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What you need to know about Gauguin’s portraits

We answer some questions about Gauguin's portraits and self portraits

Why are Gauguin’s portraits so important?

Gauguin gives us something new; he innovates, experimenting with colour, likeness, and composition. He isn’t interested in the social status of his subjects, and he often even projects himself onto the portrait, expressing an emotional, subjective response. His original colour choices, distortion of form, and use of symbols was revolutionary.

Why did he paint so many self portraits?

Gauguin’s self portraits are very revealing both stylistically and also in the purpose they served. Throughout his life, Gauguin was preoccupied by his self-image. His constant reinvention; his self-mythologisation, are all reflected in the self portraits. His letters and diaries reveal his self-absorbed theorising about mankind, art, and civilisation. Gauguin used his self portraits as a way to strengthen relationships, exchanging or giving them to fellow artists and contacts, or to ingratiate himself with new acquaintances. Also, the cheapest model for the artist is of course himself and Gauguin painted himself repeatedly.

Portrait of the Artist with the Idol

Image: Paul Gauguin, 'Portrait of the Artist with the Idol', about 1893. Collection of the McNay Art Museum Bequest of Marion Koogler McNay 1950.46 © McNay Art Museum, San Antonio

Why did he paint himself as Christ sometimes?

Gauguin’s not the only artist to paint himself as Christ. Others did this before him, including Durer. In paintings such as ‘Christ in the Garden of Olives’, 1898, we know it’s Gauguin; we recognise his hooded eyes and hocked nose. By painting his own features, he draws a comparison between Christ’s suffering and his own struggle / ‘martyrdom’ for art. He finds a parallel between Christ’s anguish and his own feelings of being misunderstood.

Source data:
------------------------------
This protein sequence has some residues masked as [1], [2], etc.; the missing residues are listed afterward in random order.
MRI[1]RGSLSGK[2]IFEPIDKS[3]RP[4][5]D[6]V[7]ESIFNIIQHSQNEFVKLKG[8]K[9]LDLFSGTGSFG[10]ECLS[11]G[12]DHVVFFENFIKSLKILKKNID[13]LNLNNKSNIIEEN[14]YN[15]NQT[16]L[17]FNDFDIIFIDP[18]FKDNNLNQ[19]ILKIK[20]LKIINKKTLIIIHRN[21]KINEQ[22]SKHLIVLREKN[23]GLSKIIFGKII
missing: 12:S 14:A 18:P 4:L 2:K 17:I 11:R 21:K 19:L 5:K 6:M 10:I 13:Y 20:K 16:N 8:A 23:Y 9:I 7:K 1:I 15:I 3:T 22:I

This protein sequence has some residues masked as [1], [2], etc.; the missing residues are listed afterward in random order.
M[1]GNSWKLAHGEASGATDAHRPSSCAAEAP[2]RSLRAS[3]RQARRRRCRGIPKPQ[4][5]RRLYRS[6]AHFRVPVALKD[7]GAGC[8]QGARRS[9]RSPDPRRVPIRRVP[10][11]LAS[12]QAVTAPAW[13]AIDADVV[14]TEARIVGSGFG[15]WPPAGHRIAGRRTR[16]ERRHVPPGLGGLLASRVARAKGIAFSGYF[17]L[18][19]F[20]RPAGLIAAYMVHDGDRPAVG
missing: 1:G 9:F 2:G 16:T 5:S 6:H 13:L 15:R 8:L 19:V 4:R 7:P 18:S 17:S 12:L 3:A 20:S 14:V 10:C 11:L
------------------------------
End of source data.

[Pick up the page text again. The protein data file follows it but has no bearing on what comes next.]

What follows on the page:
Christ in the Garden of Olives

Image: Paul Gauguin, 'Christ in the Garden of Olives', 1889. Norton Museum of Art, Gift of Elizabeth C. Norton 46.5 © Norton Museum of Art

Who were Gauguin’s sitters?

Gauguin painted artists including Charles Laval, Vincent van Gogh, Meijer de Haan, Louis Roy, writer and composer William Molard. He almost always painted people he knew and he would not have received any income from these portraits as they were not commissioned. (He only ever received one commission which was rejected). His pottery and wooden sculptures were all images of people he knew. Painting friends also meant that he was free to experiment with composition and colour, not being bound by a patron’s brief.

Still Life with Profile of Laval

Image: Paul Gauguin, 'Still Life with Profile of Laval', 1886. Indianapolis Museum of Art, Samuel Josefowitz Collection of the School of Pont-Aven, through the generosity of Lilly Endowment Inc., the Josefowitz Family, Mr. and Mrs. James M. Cornelius, Mr. and Mrs. Leonard J. Betley, Lori and Dan Efroymson, and other Friends of the Museum, 1998.167. Image courtesy of Indianapolis Museum of Art at Newfields

Are all the works in the show portraits?

Gauguin stands out for his use of symbols to create atmosphere, reveal meaning, and evoke individuals in his paintings. His ‘Still Life with ‘Hope’’ of 1901 is a work painted in Tahiti. Gauguin asked friends to send him sunflower seeds which he grew, cut, and painted. Sunflowers, inextricably associated with Van Gogh, immediately recall the time Gauguin spent in Arles. Here, a decade after the disastrous period the two artists painted together, Gauguin in Tahiti is thinking back to Van Gogh and the vases of bright yellow flowers he painted to decorate Gauguin’s room.

Still Life with 'Hope'

Image: Paul Gauguin, 'Still Life with ‘Hope’', 1901. Private collection - Milano, Italy © Photo courtesy of the owner

Another intriguing work is ‘Still Life with Apples, a Pear, and a Ceramic Portrait Jug’ of 1889.  The composition includes the ceramic, ‘Jug in the Form of a Head, Self-portrait’ (1889). Despite its title of still life, it also includes a portrait - Gauguin’s profile on the front of the jug. Gauguin inserts himself into the picture via his own ceramic 'portrait'.

Still Life with Apples, a Pear, and a Ceramic Portrait Jug

Image: Paul Gauguin, 'Still Life with Apples, a Pear, and a Ceramic Portrait Jug', 1889. Harvard Art Museums/Fogg Museum Gift of Walter E. Sachs, 1958.292 Photo: Imaging Department © President and Fellows of Harvard College

Title image: Paul Gauguin, 'Portrait of Madame Roulin' (detail), 1888. Saint Louis Art Museum. Funds given by Mrs Mark C. Steinberg 5:1959
Image courtesy Saint Louis Art Museum

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